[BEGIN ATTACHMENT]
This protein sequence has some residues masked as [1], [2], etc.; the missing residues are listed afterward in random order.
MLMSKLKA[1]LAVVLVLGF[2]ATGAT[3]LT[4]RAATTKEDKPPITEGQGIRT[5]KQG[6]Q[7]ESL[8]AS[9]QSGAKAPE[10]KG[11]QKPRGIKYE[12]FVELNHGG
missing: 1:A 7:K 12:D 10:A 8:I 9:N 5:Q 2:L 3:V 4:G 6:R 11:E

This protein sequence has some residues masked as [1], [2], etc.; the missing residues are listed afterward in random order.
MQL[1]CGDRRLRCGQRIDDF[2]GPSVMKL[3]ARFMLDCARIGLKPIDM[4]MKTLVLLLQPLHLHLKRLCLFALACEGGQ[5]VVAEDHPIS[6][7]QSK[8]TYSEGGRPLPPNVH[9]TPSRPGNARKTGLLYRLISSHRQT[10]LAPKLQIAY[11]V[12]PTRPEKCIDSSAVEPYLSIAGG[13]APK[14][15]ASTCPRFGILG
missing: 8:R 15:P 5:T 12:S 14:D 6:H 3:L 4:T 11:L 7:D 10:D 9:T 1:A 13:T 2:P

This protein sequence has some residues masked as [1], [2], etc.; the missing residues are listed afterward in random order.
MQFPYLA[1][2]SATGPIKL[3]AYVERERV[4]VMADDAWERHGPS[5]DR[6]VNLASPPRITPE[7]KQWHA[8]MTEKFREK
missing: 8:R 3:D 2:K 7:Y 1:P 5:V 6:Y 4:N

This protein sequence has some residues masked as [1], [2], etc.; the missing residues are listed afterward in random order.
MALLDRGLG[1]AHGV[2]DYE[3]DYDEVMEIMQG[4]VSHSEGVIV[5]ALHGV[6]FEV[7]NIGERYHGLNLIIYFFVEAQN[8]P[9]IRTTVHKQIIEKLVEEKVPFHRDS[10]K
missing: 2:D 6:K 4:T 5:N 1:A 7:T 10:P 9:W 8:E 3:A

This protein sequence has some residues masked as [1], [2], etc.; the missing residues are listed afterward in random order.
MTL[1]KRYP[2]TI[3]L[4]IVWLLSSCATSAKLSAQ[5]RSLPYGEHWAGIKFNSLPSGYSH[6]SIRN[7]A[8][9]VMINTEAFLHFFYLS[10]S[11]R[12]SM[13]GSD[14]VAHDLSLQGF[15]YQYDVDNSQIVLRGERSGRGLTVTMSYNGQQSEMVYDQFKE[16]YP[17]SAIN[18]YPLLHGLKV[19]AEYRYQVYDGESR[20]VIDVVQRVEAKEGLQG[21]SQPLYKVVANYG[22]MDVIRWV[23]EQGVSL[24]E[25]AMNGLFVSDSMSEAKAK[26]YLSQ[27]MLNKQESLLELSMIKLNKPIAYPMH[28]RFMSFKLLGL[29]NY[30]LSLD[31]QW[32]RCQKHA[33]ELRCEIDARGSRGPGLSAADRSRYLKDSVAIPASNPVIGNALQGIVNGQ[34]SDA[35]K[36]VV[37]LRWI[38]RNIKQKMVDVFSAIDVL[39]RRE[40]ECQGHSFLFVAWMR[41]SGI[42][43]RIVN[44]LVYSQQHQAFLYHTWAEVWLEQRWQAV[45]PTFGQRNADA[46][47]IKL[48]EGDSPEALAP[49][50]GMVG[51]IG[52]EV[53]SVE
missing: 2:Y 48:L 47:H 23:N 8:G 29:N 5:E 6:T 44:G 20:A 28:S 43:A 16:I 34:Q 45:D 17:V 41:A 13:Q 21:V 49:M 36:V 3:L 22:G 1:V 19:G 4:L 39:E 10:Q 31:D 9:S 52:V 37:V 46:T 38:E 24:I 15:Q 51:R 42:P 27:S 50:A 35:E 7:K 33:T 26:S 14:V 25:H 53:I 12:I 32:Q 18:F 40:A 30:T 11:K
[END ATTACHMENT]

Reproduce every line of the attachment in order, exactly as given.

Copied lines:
This protein sequence has some residues masked as [1], [2], etc.; the missing residues are listed afterward in random order.
MLMSKLKA[1]LAVVLVLGF[2]ATGAT[3]LT[4]RAATTKEDKPPITEGQGIRT[5]KQG[6]Q[7]ESL[8]AS[9]QSGAKAPE[10]KG[11]QKPRGIKYE[12]FVELNHGG
missing: 1:A 7:K 12:D 10:A 8:I 9:N 5:Q 2:L 3:V 4:G 6:R 11:E

This protein sequence has some residues masked as [1], [2], etc.; the missing residues are listed afterward in random order.
MQL[1]CGDRRLRCGQRIDDF[2]GPSVMKL[3]ARFMLDCARIGLKPIDM[4]MKTLVLLLQPLHLHLKRLCLFALACEGGQ[5]VVAEDHPIS[6][7]QSK[8]TYSEGGRPLPPNVH[9]TPSRPGNARKTGLLYRLISSHRQT[10]LAPKLQIAY[11]V[12]PTRPEKCIDSSAVEPYLSIAGG[13]APK[14][15]ASTCPRFGILG
missing: 8:R 15:P 5:T 12:S 14:D 6:H 3:L 4:T 11:L 7:D 10:D 9:T 1:A 13:T 2:P

This protein sequence has some residues masked as [1], [2], etc.; the missing residues are listed afterward in random order.
MQFPYLA[1][2]SATGPIKL[3]AYVERERV[4]VMADDAWERHGPS[5]DR[6]VNLASPPRITPE[7]KQWHA[8]MTEKFREK
missing: 8:R 3:D 2:K 7:Y 1:P 5:V 6:Y 4:N

This protein sequence has some residues masked as [1], [2], etc.; the missing residues are listed afterward in random order.
MALLDRGLG[1]AHGV[2]DYE[3]DYDEVMEIMQG[4]VSHSEGVIV[5]ALHGV[6]FEV[7]NIGERYHGLNLIIYFFVEAQN[8]P[9]IRTTVHKQIIEKLVEEKVPFHRDS[10]K
missing: 2:D 6:K 4:T 5:N 1:A 7:T 10:P 9:W 8:E 3:A

This protein sequence has some residues masked as [1], [2], etc.; the missing residues are listed afterward in random order.
MTL[1]KRYP[2]TI[3]L[4]IVWLLSSCATSAKLSAQ[5]RSLPYGEHWAGIKFNSLPSGYSH[6]SIRN[7]A[8][9]VMINTEAFLHFFYLS[10]S[11]R[12]SM[13]GSD[14]VAHDLSLQGF[15]YQYDVDNSQIVLRGERSGRGLTVTMSYNGQQSEMVYDQFKE[16]YP[17]SAIN[18]YPLLHGLKV[19]AEYRYQVYDGESR[20]VIDVVQRVEAKEGLQG[21]SQPLYKVVANYG[22]MDVIRWV[23]EQGVSL[24]E[25]AMNGLFVSDSMSEAKAK[26]YLSQ[27]MLNKQESLLELSMIKLNKPIAYPMH[28]RFMSFKLLGL[29]NY[30]LSLD[31]QW[32]RCQKHA[33]ELRCEIDARGSRGPGLSAADRSRYLKDSVAIPASNPVIGNALQGIVNGQ[34]SDA[35]K[36]VV[37]LRWI[38]RNIKQKMVDVFSAIDVL[39]RRE[40]ECQGHSFLFVAWMR[41]SGI[42][43]RIVN[44]LVYSQQHQAFLYHTWAEVWLEQRWQAV[45]PTFGQRNADA[46][47]IKL[48]EGDSPEALAP[49][50]GMVG[51]IG[52]EV[53]SVE
missing: 2:Y 48:L 47:H 23:N 8:G 29:N 5:E 6:T 44:G 20:A 28:S 43:A 16:I 34:Q 45:D 17:V 41:A 13:Q 21:V 49:M 36:V 3:L 22:G 1:V 19:G 4:L 39:E 10:Q 31:D 9:S 52:V 37:V 46:T 38:E 24:I 15:Q 51:R 42:P 27:S 50:A 35:E 7:K 33:T 26:S 14:V 25:H 53:I 12:I 32:Q 18:F 40:A 30:T 11:K